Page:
Having hung around futurists and their audiences for four decades now I can tell you this: while most people are usually vaguely optimistic about the future, they change their minds fast when shown non-near futures described in plausible detail. (E.g.,
Thanks but really can't agree with you Robin. Me and many of my friends and intellectuals we follow such as Eliezer Yudkovsky are actually people who very much welcome new technologies in general, yet we think that super human AI could quite likely spell the end of the human race in the same way that humans have eliminated many less intelligent species. This is NOT a general fear of the future or of change, it is a rational analysis of the dangers of AGI which is a challenge not similar to any the human race has faced in the past. AGI might be more analogous to being invaded by super-intelligent grabby aliens which I think you agree is a real danger.
The additional wrinkle of "all humans die" seems important, but is not obviously highlighted as a difference between the two scenarios.
The standard claim is that all the supposedly "radical" changes of culture are minuscule compared to the (super-?)exponential array of possibilities: that is, even the most different human cultures are, in some very important ways, similar to ours, while this is not just not guaranteed but without lots of work not even expected of AI. In other words, the human future is many orders of magnitude "less unaligned" than, say, paperclip maximizer future.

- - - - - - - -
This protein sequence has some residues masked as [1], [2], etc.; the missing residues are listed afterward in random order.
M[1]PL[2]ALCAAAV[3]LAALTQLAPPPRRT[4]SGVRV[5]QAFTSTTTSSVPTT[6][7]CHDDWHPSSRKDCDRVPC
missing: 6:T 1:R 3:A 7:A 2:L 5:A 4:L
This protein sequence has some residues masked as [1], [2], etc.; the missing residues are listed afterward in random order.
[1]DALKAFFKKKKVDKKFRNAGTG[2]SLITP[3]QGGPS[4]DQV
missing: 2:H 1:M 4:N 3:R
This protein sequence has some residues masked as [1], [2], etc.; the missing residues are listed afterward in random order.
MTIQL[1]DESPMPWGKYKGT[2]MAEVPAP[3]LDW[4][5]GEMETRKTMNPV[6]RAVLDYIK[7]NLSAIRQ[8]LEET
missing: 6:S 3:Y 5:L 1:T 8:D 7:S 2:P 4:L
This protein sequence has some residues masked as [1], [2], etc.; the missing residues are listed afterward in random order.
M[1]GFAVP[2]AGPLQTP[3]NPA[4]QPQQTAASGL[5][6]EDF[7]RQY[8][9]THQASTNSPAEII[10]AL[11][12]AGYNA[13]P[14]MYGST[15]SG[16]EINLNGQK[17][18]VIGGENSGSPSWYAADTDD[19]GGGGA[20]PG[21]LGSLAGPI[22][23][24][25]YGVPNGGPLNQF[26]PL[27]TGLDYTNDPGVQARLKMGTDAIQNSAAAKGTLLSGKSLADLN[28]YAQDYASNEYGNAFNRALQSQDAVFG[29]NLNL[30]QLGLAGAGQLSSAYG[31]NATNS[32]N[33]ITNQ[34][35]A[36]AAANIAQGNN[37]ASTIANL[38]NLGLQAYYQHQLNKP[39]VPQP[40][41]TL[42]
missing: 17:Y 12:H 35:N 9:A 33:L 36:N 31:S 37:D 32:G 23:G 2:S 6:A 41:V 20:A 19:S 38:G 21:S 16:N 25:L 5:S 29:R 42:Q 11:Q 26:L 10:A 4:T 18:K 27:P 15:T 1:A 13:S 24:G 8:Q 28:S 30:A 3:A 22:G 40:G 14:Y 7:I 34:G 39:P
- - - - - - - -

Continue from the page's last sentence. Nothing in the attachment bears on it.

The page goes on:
My worry is not that AI will replace us, but that it will die after it does so.
It doesn't have billions of years of evolution and a multitude of individuals for robustness.
For all we know, it could crash or go insane the day after it wipes us out. And then what is left?
I think there's a major difference between moral progress (when instrumental values and beliefs have shifted in response to new evidence and arguments), random cultural drift, and being killed by a paperclip maximizer. The first is good, the second neutral at best, the third bad.
The reason people recoil from Age of Em is that the drift seems to them to be in a negative direction; many utopias are wildly culturally different from the present, just in ways regarded as good.
AI "descendents" are, yes, likely extremely alien by default; like having "descendents" of any other nonhuman species. Humans are very similar for basic biological reasons.